Some employers feel pressure to reduce their workers' hours so they do not meet the full-time threshold. They theorize that they will slide under the radar and avoid the requirement to cover healthcare costs. 

However, when you do this, you make your business subject to anti-abuse regulations. These will cost you even more financially. Plus, your best employees will walk away and look for jobs that give them full coverage. 

In this climate of labor shortage, you cannot afford to lose workers. Attempting to avoid this cost will ultimately cost you more. 

Government Contractors Pay Attention

Government contractors receive fringe benefits. The government helps determine their wages by including funds to pay for health insurance. If you use the fringe benefit art of the prevailing wage to give your workers health insurance, then you will save money.

When you use the fringe benefit to pay for workers' benefits such as health insurance, the powers that be remove the dollars from the payroll. These funds thus are not subject to payroll taxes and assessments like FUTA, SUTA, FICA, and even workers' compensation insurance in some states. 

Over time, you will save a significant amount of money.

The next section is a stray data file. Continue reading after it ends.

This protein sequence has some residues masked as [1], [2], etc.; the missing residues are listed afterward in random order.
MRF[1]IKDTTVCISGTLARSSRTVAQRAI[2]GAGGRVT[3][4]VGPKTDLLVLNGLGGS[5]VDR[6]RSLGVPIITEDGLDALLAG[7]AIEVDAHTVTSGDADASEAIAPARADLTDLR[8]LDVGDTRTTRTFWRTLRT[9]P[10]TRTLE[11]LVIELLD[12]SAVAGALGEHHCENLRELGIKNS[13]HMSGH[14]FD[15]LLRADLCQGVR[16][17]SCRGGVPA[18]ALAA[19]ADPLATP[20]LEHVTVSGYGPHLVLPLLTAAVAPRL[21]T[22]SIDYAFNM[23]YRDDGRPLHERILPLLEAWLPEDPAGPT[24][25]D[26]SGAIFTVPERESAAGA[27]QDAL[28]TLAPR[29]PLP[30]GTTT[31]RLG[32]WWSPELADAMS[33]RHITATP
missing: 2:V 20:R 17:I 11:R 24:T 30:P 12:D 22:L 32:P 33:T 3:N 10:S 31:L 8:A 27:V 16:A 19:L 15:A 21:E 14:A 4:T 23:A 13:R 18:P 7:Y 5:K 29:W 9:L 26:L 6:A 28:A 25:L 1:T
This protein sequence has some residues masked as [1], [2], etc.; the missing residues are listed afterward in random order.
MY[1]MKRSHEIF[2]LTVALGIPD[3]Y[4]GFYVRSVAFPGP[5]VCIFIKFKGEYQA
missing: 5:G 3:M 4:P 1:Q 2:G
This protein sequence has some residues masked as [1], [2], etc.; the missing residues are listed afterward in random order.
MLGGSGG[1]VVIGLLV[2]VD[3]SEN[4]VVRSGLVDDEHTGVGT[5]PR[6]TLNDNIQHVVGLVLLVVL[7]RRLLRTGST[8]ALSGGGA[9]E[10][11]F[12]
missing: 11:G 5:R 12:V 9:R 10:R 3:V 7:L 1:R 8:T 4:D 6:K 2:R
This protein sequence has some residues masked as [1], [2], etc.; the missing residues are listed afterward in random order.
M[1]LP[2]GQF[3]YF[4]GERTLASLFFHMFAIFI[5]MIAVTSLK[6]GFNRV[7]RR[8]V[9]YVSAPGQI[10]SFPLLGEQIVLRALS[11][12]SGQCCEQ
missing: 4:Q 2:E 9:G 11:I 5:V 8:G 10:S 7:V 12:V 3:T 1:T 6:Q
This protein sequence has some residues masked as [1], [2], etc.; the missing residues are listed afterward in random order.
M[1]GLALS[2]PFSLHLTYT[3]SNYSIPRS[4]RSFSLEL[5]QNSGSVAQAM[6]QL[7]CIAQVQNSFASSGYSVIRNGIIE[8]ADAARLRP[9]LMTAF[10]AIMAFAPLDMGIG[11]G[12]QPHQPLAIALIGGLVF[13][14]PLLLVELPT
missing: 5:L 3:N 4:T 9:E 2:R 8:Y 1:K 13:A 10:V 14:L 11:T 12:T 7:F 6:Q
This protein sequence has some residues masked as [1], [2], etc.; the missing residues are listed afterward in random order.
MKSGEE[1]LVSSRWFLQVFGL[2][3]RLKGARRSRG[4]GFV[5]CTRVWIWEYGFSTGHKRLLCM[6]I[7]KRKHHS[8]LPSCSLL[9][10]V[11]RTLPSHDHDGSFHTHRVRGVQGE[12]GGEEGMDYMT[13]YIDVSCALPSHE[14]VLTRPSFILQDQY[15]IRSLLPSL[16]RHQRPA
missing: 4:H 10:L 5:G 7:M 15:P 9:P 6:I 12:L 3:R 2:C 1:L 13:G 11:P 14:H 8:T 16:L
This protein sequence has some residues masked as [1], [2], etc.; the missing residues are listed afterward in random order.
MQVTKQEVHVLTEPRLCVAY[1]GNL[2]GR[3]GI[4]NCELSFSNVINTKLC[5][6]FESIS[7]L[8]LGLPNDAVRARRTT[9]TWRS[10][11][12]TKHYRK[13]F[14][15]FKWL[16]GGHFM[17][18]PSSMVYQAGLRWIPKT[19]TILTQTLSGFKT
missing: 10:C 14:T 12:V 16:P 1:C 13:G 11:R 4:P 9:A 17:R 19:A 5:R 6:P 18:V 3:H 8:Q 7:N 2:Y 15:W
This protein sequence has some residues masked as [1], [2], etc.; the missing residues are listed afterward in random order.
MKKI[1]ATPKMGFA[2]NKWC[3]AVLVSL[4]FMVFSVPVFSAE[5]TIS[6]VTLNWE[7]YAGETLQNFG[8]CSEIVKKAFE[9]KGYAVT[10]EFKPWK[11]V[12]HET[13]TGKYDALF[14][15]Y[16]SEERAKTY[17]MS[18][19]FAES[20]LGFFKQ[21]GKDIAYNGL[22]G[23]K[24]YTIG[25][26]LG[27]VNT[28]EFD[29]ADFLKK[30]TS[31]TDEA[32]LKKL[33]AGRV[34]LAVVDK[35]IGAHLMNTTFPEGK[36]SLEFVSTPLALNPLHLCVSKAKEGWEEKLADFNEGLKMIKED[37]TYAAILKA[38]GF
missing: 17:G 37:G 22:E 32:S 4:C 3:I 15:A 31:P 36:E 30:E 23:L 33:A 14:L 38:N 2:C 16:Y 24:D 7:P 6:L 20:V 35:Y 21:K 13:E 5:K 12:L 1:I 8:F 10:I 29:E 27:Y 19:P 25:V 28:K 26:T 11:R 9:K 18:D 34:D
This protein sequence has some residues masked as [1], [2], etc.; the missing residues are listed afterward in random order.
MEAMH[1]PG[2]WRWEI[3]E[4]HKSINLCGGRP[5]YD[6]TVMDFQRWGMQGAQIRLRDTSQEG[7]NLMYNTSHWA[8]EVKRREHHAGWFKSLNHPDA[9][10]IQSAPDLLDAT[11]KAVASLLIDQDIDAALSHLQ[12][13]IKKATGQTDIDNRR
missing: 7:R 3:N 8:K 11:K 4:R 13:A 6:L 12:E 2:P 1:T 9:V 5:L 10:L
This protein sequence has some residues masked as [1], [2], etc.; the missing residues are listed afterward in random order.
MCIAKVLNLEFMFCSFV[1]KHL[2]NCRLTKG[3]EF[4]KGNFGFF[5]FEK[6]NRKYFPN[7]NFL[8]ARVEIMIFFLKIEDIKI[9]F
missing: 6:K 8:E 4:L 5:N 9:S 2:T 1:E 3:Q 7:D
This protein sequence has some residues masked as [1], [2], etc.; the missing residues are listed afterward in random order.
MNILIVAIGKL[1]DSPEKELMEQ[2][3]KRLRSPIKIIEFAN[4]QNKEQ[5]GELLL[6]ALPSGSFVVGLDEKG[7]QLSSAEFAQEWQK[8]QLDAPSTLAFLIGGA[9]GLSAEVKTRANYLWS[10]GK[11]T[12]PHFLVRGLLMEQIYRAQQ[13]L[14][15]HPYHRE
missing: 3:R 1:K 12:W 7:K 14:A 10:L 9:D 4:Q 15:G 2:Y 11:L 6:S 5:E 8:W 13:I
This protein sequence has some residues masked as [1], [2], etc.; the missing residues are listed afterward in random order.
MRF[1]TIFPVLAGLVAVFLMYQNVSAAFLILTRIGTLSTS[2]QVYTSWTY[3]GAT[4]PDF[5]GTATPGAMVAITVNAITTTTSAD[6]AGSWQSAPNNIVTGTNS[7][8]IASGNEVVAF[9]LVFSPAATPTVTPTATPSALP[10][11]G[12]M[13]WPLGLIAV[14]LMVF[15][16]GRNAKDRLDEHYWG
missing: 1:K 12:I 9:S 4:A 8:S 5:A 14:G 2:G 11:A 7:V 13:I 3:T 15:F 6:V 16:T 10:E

Just Pay

When you calculate your options including your company's tax rates and the amount you can deduct for employer contributions, it simply makes sense to pay for your employees' health insurance. If you do not pay health insurance for full-time workers, then you will have to pay a $2,000 tax for each employee. 

Ultimately, failing to comply with the Affordable Care Act will result in more losses than just tax penalties. Seek to comply as much as possible to avoid penalties and to retain workers. 

Expansion of Affordable Care Act

Ten years after the Affordable Care Act went into effect, it persists and grows. The current changes have Medicaid expanding coverage to all adults that have incomes reaching up to 138% of the Federal Poverty Level. This translates to $17,774 annual income for an individual. 

The expansion also accommodates the expanding population by providing states with an enhanced federal matching rate. Currently, 39 states have adopted this expansion. 

Seek Help To Comply

Affordable Care Act implementation takes focus and work, especially as the rules can vary by state. It begins with something as simple as tracking employee hours. While many employers are tempted to ignore the new law, they can't.

The penalties alone will harm their business. Plus, businesses will lose employees who see other employers providing the healthcare coverage they need. Thankfully, technology can meet the need that employers have to track regulations and rules. 

Modern technology has developed ACA reporting and tracking software so you do not have to worry about complicated government paperwork. 

Do you need help with your ACA reporting? We can help with our market leading software solution. Our ACA reporting system can handle all your filing needs. 

Give us a call today, and let us help you file so you can stay compliant and focus on your business.